Blog Archives

It’s time to go back to school – and back to basics with driver safety!

Across the UK this week, thousands of children are heading back to school – but when it comes to the school run, how can you ensure you’re being a safe motorist? Trust My Garage has put together some top tips for keeping yourself and others secure in the car and around other road users! Read on for more.

 

  1. Be extra observant

As a driver, if you’re near a school you’ll need to keep a watchful eye for children walking and cycling, as they might be distracted and excited.

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  1. Choose a safe place to drop your child off

It can be tough to park near to the school, but you can aim for somewhere you won’t cause congestion and danger to those walking or cycling to school. If there are zig-zag markings on the ground outside the school, motorists are banned from parking, waiting or stopping there during school hours.

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  1. Reduce your speed

This can be a hugely important to safety where you see lots of children – especially near to schools. If you are driving at 30mph and a child runs out your stopping distance will be at least 23 metres, so keep your speeds low and your eyes peeled for hazards! Some school areas also operate a variable 20mph limit during drop-off and collection times, which is highlighted with a flashing amber light and sign indicating the lower speed limit is being enforced.

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  1. Plan for additional traffic on the roads

The school year comes with a substantial increase in morning and evening traffic, so drivers should allow an extra 10 or 15 minutes for their morning commute – it’s better to be early than to rush and speed when travelling to and from work.

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  1. Look out for the lollipop!

When you see a Lollipop helper start to cross the road (usually with a brightly coloured vest and sign) come to a complete stop to allow children to cross safely. Proceed with caution once the helper has returned to the path and has lowered their sign.

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  1. Dont use your mobile phone whilst driving

Making or receiving a call, even using a ‘hands free’ phone, can distract your attention from driving and could lead to an accident – and using a device while driving is illegal and will result in a 6-point penalty and £200 fine. If you need to make a call, pull over in a safe space, turn off your engine and remove the key from the ignition. In 2017, 14% of drivers still said it was acceptable to take a call while driving (source) but it can lead to serious injury to drivers and pedestrians.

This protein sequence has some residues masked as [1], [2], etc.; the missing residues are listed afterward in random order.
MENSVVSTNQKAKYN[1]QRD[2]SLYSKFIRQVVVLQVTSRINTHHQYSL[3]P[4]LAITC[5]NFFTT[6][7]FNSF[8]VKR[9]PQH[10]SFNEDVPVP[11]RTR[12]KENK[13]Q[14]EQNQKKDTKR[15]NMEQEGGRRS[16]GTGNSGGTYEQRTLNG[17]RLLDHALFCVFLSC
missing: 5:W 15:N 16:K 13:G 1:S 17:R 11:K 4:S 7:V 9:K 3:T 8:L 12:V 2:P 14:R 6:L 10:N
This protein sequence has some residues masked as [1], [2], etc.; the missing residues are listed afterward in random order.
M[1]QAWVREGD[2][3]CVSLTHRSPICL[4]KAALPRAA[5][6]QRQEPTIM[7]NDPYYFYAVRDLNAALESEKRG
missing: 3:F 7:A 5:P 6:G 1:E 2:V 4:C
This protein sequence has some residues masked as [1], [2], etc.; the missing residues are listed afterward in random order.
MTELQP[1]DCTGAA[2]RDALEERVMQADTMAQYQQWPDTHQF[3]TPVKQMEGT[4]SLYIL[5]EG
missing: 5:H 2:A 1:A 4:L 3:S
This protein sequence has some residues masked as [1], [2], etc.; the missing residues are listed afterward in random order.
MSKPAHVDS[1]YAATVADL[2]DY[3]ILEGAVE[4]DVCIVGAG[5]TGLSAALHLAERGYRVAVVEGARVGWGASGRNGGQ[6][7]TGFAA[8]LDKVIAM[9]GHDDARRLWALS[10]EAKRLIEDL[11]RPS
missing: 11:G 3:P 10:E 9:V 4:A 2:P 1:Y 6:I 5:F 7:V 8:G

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  1. Be aware of buses

Buses near schools are frequent and often filled with children of all ages going to and from school. If you’re driving anywhere near a bus be on the lookout for children stepping out unexpectedly, as well as the vehicle itself moving into and out of the road at bus stops.

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If you’re looking to get your vehicle checked out ready for your school run and commute you can visit your nearest Trust My Garage member! All TMG garages operate to a Chartered Trading Standards Institute (CTSI) approved Code of Conduct, meaning you and your motor are set to get the best possible service.

 

For more information and to find your nearest garage, visit www.TrustMyGarage.co.uk or check out the TMG Facebook and Twitter pages.

 

Got any other ideas on staying safe in the car? Be sure to leave your suggestions in the comments!

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New Year, New Motoring Resolutions

2018 is upon us! The start of the new year means many people across the UK are kickstarting their January with a range of New Year’s resolutions – and motorists are no exception. This year, drivers are looking to reboot their motoring habits in a bid to revamp both their vehicles and their attitudes to driving.